The Yankees beat the Red Sox 10-3 on Friday night, although it certainly didn’t look like a game that would end up with a stereotypical Fenway Park final score after the first three innings. Josh Beckett came out of the gate like a man possessed, firing 96-mph and 95-mph cheese while striking out five of the first six batters he faced. Phil Hughes wasn’t quite that overpowering but still matched Beckett, holding the Red Sox hitless through the first three frames.
The Yankees finally got to Beckett in the fourth, as a Mark Teixeira walk and A-Rod single set the stage for a big Nick Swisher three-run home run to dead center. Beckett settled down in the 5th, but the wheels came off in the sixth inning, as Beckett pitched one of the strangest half-innings of baseball I’ve ever seen. Rather than try to put into words what happened, I’ll let Gameday recap the action:
1) Alex Rodriguez doubles (7) on a line drive to center fielder Darnell McDonald. None out.
2) Robinson Cano hit by pitch. None out.
Offensive substitution: Pinch runner Ramiro Pena replaces Robinson Cano.
With Nick Swisher batting, passed ball by Jason Varitek, Alex Rodriguez to 3rd. Ramiro Pena to 2nd.
New York Yankees designated hitter Nick Johnson left the game due to an injured wrist.
3) Nick Swisher strikes out swinging. One out.
4) Josh Beckett intentionally walks Brett Gardner. One out.
5) Francisco Cervelli walks. Alex Rodriguez scores. Ramiro Pena to 3rd. Brett Gardner to 2nd. One out.
6) Randy Winn singles on a line drive to left fielder Jeremy Hermida. Ramiro Pena scores. Brett Gardner to 3rd. Francisco Cervelli to 2nd. One out.
Coaching visit to mound
7) Derek Jeter hit by pitch. Brett Gardner scores. Francisco Cervelli to 3rd. Randy Winn to 2nd. One out.
8) Marcus Thames singles on a groundball to shortstop Marco Scutaro. Francisco Cervelli scores. Randy Winn to 3rd. Derek Jeter to 2nd.
9) Mark Teixeira singles on a sharp line drive to right fielder J.D. Drew. Randy Winn scores. Derek Jeter to 3rd. Marcus Thames to 2nd. One out.
Coaching visit to mound.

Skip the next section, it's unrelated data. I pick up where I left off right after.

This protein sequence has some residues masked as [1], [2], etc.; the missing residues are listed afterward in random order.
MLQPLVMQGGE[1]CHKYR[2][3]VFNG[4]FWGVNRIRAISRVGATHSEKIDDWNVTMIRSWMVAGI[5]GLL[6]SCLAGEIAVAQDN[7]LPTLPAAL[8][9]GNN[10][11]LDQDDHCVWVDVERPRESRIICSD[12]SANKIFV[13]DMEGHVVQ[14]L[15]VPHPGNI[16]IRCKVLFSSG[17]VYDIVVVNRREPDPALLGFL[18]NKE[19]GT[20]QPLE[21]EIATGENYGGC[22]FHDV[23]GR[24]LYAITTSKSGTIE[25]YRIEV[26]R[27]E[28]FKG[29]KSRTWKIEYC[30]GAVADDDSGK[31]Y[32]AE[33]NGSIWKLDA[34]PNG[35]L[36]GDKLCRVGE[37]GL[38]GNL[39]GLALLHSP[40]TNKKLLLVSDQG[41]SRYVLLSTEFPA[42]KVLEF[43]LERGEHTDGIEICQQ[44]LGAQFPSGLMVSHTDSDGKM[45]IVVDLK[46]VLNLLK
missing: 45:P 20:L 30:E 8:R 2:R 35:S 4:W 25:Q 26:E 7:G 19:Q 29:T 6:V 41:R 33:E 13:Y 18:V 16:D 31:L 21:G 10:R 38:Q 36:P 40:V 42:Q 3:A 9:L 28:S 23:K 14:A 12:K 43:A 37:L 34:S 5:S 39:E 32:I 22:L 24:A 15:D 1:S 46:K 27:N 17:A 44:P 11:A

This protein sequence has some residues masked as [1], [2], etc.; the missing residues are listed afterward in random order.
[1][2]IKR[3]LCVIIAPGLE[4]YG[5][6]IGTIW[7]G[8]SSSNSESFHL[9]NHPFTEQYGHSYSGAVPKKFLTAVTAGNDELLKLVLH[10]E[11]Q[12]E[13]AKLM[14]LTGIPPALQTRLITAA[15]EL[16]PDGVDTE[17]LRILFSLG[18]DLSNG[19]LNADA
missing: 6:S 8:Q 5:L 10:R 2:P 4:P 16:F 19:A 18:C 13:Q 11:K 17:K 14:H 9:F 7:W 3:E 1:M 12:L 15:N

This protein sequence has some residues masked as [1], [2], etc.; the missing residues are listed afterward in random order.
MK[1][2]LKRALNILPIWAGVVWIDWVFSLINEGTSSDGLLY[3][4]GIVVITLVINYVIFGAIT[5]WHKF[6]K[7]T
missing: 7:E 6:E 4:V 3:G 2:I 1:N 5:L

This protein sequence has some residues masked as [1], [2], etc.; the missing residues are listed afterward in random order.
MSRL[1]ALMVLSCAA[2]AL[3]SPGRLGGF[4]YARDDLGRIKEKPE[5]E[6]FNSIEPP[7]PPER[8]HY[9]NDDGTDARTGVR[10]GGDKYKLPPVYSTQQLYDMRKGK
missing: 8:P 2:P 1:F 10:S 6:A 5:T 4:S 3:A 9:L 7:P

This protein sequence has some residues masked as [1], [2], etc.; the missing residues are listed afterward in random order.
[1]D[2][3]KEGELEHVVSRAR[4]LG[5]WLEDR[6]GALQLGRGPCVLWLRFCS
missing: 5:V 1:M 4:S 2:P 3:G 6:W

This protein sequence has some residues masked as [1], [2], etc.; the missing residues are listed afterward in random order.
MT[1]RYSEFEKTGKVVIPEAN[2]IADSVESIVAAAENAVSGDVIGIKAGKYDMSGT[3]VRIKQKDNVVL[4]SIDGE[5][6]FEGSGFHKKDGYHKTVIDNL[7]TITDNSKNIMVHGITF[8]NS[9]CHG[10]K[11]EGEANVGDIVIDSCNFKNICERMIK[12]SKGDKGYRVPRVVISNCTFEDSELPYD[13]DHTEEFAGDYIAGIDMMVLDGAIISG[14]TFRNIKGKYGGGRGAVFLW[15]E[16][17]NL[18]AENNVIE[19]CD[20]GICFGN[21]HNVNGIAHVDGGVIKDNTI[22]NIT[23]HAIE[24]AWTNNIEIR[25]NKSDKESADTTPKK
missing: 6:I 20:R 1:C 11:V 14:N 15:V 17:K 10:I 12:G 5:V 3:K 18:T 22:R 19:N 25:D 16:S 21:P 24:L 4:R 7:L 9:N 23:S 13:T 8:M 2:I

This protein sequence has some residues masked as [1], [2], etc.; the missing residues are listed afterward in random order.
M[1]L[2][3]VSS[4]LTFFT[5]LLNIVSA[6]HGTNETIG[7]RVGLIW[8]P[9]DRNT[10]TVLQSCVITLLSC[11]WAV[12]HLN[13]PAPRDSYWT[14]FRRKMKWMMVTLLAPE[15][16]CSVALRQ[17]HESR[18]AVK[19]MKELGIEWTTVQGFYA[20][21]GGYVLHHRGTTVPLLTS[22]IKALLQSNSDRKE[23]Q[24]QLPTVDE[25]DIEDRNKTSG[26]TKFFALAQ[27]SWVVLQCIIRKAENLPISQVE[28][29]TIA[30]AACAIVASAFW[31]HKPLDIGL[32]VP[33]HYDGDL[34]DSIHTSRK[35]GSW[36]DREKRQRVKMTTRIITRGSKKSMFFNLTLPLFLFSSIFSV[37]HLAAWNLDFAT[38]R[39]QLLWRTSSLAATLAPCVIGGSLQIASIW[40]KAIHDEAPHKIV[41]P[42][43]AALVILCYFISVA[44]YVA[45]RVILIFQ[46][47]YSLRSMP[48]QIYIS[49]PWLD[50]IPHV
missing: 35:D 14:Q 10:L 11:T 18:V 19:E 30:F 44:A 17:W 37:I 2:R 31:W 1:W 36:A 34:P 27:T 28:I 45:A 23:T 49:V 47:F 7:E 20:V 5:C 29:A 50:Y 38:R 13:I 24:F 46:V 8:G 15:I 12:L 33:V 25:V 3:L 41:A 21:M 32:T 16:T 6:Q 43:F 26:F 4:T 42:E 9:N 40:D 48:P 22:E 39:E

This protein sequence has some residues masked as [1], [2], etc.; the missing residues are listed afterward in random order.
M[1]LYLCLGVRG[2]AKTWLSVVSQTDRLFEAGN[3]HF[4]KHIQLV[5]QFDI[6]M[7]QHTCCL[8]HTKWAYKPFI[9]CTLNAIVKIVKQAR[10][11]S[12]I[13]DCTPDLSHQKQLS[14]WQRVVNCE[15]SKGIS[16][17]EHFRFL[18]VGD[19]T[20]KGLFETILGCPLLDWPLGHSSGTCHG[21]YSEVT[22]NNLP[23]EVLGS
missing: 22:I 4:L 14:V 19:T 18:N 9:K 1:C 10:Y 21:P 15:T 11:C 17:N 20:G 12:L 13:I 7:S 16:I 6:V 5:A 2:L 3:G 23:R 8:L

Pitching change. Hideki Okajima replaces Josh Beckett.
So. Where to begin? For starters, that has to have been the first time Brett Gardner was intentionally walked in his entire professional career. Considering Beckett just struck Nick Swisher out, I’m thinking the call to walk Gardner to load the bases may have been Beckett’s tipping point. While he may have gotten squeezed on a strike call during the sequence to Cervelli, he was nowhere near the plate with ball four and nearly beaned him. Beckett would force in another run two batters later on a hit by pitch. All told, Beckett surrendered four hits, walked two, hit two batters and gave up six runs (one was an inherited runner that Okajima let score) while only recording one out in the sixth.
One of the hit batters, Robinson Cano, had to remove himself from the game, and is apparently day-to-day. Additionally, it seems that everyone’s worst fears about Nick Johnson may come true, as The Stick was removed after experiencing soreness in his right wrist, which has apparently been bothering him for weeks, and may explain his seasonlong slump. Chris H. astutely pointed out that this appears to be similar to the injury that kept Johnson out for the bulk of the 2008 season. Johnson is apparently headed back to New York for an MRI (do they not have MRI machines in Boston? I guess they were all purchased by this guy), as the fanbase holds its breath that whatever’s ailing him isn’t going to be a long-term issue, but it doesn’t sound good.
On the opposite end of the spectrum, Phil Hughes was great once again, tossing 7 innings of two-run ball with seven strikeouts. Hughes’ newfound pitch economy and aggressiveness has made him an absolute joy to watch this season, as he has consistently started batters off with strike one and seldom let them work full counts.
While he worked primarily off his fastball — which was as good as it was against Oakland, if not even faster tonight — he also dropped a few curveballs and cutters in to keep the BoSox off balance. On the postgame show Al Leiter said that Hughes was a four-pitch pitcher and that he had a slider, but I definitely didn’t see a slider and according to Fangraphs Phil hasn’t tossed one since 2008. Despite posting another quality start and yielding only two runs, Hughes’ ERA actually rose after the game, to a still-microscopic 1.69.
For fun, here are some stats from Phil Hughes’ five starts this season:
That’s a fun table to look at.
Sadly, the non-Mariano and non-Joba components of the bullpen continue to flail a bit, as a wild David Robertson gave up 1 ER in 1 IP despite being handed an 8-run lead. Boone Logan looked a bit shaky in the ninth, though he ultimately took care of business.
So the Yanks hope to extend their winning streak to six tomorrow afternoon behind CC Sabathia in the Fox Saturday Afternoon Game of Death, and I hope that the team can get through a day without yet another injury.